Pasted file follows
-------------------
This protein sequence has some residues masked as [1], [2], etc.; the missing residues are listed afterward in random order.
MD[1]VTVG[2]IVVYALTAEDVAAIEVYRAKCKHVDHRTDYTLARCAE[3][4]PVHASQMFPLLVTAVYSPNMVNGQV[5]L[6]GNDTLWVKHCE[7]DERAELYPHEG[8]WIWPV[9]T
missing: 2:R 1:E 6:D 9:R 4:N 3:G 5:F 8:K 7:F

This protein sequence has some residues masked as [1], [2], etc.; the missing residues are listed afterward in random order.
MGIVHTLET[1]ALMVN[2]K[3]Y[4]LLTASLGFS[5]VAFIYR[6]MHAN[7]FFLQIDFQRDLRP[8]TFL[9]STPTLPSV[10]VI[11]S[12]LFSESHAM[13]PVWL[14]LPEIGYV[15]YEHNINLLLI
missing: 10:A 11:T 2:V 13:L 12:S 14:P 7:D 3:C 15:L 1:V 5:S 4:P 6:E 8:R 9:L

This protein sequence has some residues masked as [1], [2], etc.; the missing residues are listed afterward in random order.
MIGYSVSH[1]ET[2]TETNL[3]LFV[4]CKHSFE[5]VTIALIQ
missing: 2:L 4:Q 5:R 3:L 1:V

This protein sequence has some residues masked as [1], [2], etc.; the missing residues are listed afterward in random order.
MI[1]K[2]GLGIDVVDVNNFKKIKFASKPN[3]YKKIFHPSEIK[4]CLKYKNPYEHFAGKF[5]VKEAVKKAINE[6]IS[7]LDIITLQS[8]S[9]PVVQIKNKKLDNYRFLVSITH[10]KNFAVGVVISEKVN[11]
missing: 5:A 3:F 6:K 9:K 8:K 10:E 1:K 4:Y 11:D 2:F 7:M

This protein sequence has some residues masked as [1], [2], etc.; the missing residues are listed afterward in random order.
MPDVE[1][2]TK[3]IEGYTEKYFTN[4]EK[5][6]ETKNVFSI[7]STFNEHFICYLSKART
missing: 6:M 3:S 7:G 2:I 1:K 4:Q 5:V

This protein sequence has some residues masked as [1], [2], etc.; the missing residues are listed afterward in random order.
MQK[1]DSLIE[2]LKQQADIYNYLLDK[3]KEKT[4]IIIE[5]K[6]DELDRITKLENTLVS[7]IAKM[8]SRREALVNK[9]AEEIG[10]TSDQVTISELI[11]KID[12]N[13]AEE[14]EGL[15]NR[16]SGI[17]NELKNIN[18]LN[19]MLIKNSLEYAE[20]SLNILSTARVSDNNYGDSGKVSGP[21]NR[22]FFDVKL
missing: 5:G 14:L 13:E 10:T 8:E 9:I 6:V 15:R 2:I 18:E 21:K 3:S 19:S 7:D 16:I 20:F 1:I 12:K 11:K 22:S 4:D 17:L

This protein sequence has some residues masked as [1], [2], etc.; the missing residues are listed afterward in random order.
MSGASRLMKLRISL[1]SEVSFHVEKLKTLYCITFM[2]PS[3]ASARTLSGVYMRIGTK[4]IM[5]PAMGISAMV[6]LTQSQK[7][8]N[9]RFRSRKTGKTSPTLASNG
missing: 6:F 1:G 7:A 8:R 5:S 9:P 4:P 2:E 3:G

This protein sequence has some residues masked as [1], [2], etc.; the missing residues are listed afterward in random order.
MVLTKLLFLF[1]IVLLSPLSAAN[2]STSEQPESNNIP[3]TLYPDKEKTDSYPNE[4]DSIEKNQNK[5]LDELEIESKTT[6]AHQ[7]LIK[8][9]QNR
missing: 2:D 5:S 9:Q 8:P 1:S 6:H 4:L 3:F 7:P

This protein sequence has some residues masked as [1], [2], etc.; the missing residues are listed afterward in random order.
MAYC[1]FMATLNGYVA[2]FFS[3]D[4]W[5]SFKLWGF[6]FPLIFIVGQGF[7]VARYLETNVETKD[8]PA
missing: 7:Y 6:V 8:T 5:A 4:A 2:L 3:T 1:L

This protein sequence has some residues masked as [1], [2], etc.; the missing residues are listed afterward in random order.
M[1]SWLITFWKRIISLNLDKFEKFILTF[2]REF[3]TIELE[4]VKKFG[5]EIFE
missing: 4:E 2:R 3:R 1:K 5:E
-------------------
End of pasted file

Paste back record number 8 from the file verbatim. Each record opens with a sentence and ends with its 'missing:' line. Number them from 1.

This protein sequence has some residues masked as [1], [2], etc.; the missing residues are listed afterward in random order.
MVLTKLLFLF[1]IVLLSPLSAAN[2]STSEQPESNNIP[3]TLYPDKEKTDSYPNE[4]DSIEKNQNK[5]LDELEIESKTT[6]AHQ[7]LIK[8][9]QNR
missing: 2:D 5:S 9:Q 8:P 1:S 6:H 4:L 3:F 7:P